The Self-Directed Study is an opportunity for you to develop an area of musical interest of your choice. You may choose to develop a musical skill, research a musical culture, or analyse a piece or body of music. While the options are quite broad, you are encouraged to keep the scope narrow to allow focussed, detailed work, and to create realistic goals. Your final submission will include supporting documentation (see below) and a demonstration of your work (live, audio/video recordings, essay, scores, etc.).
Please note: No one is required to perform in front of the class as a part of this project. At the end of the semester we’ll have a class or two dedicated to the presentation of student work, but it is your choice whether or not to participate.
You are expected to keep track of your research and practice, which must include the sections detailed below. The Statement of Interest and Plan of Action have their own due dates, and should be submitted to a D2L Dropbox. Your method of journal keeping is up to you provided you submit it electronically at the final due date (the Statement of Interest and Plan of Action should also appear in your final submission).
- Statement of Interest (paragraph form, approx. 500 words): Decide upon and describe an area of musical study you wish to engage in over the course of the term. Describe your interest in this area of study and how it relates to your musical background and personal goals.
- Plan of Action (paragraph form, approx 300 words): Explain your goals in detail and how you plan to work towards them. How will you manage your time? What resources will you use? How will you document your process, development, and achievement? Etc.
- Record of Research, Practice, and Analysis (point or paragraph form): Keep a record of you work and progress. Include insights, breakthroughs, musings, frustrations, research sources, new ideas, links, resources, details of practice sessions, sources of inspiration, recordings, images, sketches, etc. A minimum of 10 entries is expected.
- Demonstration: Provide evidence of your ultimate point of progress: a recording, video, essay, score, demonstration, etc.
- Reflection (in paragraph form, approx. 400 words): Provide a summary statement describing the value of this project to you. What did you get out of this project? What might you have done differently? What successes and frustrations did you experience? What are your future musical plans? Will you continue to develop your new skills or knowledge in the future? Etc.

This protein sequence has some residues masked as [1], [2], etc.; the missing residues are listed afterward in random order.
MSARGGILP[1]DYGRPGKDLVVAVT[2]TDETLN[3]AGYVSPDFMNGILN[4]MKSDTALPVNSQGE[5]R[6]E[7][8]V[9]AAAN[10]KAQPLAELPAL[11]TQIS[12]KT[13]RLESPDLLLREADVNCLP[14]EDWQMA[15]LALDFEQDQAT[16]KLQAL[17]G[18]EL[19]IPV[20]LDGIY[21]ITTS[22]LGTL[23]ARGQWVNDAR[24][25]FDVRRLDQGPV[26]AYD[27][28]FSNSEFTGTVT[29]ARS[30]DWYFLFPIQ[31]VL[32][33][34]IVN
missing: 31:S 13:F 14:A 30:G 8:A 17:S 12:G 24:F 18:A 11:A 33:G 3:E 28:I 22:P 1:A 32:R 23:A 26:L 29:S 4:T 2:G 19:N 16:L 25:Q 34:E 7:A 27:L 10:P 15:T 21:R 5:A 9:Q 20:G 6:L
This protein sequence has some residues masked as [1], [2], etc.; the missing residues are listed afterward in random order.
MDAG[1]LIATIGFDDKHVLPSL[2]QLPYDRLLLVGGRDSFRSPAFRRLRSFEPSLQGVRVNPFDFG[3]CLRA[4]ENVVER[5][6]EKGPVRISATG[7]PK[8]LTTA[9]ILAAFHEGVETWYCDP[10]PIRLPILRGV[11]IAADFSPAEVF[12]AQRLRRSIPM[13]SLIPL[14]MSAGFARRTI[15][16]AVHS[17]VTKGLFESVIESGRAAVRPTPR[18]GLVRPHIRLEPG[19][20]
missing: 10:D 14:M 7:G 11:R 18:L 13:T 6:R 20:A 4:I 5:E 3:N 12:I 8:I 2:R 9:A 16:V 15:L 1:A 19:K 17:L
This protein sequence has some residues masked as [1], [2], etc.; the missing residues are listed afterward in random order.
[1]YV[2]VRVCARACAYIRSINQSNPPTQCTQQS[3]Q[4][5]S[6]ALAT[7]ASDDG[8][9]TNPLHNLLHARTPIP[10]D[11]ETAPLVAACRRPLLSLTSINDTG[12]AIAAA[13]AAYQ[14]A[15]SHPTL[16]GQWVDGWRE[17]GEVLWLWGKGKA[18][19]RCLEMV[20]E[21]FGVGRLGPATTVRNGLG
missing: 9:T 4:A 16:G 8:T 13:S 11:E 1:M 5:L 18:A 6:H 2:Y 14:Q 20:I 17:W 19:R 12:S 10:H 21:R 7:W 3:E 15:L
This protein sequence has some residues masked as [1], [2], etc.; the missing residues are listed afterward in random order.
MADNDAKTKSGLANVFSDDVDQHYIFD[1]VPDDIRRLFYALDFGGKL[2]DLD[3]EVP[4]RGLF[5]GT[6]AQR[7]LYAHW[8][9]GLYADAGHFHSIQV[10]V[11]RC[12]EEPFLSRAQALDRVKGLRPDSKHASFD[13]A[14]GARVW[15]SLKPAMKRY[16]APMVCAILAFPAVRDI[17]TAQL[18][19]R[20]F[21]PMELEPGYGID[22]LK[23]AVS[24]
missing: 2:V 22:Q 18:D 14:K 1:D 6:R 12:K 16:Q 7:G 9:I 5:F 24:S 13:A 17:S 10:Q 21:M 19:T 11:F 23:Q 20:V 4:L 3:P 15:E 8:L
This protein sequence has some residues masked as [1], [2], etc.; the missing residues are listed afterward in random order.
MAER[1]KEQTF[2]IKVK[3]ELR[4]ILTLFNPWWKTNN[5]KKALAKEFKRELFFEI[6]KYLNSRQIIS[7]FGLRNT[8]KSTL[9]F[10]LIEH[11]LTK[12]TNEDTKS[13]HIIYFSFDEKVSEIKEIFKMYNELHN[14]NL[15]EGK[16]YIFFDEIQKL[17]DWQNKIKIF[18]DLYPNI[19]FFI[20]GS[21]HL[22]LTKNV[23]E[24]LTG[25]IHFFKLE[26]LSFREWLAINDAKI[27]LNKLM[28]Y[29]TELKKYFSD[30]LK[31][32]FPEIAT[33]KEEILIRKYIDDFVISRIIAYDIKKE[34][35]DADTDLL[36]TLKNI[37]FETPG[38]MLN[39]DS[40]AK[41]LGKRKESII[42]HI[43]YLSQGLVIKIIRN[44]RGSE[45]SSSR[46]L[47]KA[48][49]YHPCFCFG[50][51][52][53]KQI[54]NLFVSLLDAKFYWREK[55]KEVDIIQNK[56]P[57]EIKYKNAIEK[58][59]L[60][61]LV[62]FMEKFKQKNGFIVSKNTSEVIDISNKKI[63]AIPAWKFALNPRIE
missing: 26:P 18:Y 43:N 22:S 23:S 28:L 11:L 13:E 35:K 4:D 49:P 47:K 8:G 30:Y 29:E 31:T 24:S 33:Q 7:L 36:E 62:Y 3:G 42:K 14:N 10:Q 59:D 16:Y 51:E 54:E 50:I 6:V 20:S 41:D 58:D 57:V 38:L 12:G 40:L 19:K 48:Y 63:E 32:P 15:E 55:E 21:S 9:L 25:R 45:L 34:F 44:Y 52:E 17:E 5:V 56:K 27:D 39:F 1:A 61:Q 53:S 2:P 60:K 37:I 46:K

Further Expectations and Evaluation Criteria
Your documentation should provide evidence of good research skills and referencing, depth of knowledge, a well-developed vocabulary relevant to the field, awareness of key figures and concepts, and critical thinking. If your project is a research paper, emphasis will be placed on the final product. For practice-based projects, emphasis will be on the process and demonstration of personal musical development. Your musical background will be taken into consideration; the expectation is that you challenge yourself according to your own abilities. Proper citation of your sources is also expected. Use a manual of style most suited to your degree programme or project and use it consistently throughout your project submission material.
Areas of Musical Research and Practice
These are broad disciplines; your actual topic should be much more specific. If you need ideas, search these topics to see the many subcategories and subcultures contained within each field. Wikipedia is a good place to get a feel for a field of study, but is not considered “peer-reviewed” and should not be used as a primary research source. There are journals and academic communities dedicated to each of these disciplines. Their websites provide more reliable content and resources for continuing your research.
music and technology, music cognition, music therapy, music analysis, musical instruments, music and movement (dance), film music, music and theatre, audio production, ethnomusicology, popular music studies, acoustics, music and emotion, synthesis, computer music, composition, improvisation, music journalism, law, business, marketing, biology, theatre…
Project Topic Examples From Previous Students
- Build and learn to play the didgeridoo
- Navajo music and culture
- Learning to perform polyrhythms
- Slide guitar in the style of Duane Allman
- The acoustics of concert halls
- DJing tools and techniques
- Song writing in the style of Fiest
- Development of violin technique and intonation in 3rd position using Mozart’s “Eine kleine Nachtmusik”
- Gospel piano: approaches and styles
- Scoring a student documentary film
- Punk rock style and ethnography
- Chicago blues style and ethnography
- Retail music: policies, uses, and effect
- Developing tapping techniques on electric guitar
- Learning to sing and play “Redemption Song” by Bob Marley
- Approaches to jazz improvisation
- Analogue Synthesis techniques and parameters
- How three musicians overcame their disability: Beethoven, Ray Charles, Rick Allen (Def Leppard)
- Electronic composition in the style of Deadmou5 and Tiesco
- Learn three songs that use five basic guitar open-position chords
- History of and performance on the bamboo flute
- Ear training: developing relative pitch with intervals and scales
- Solo transcription of John Coltrane’s “Resolution”, first two minute
- Konnakol: developing basic South Indian Carnatic rhythmic concepts
- Anasazi flute: ethnography* and performance
- Christian rock ethnography* and song analysis
- Composing a Mash-up using Logic Pro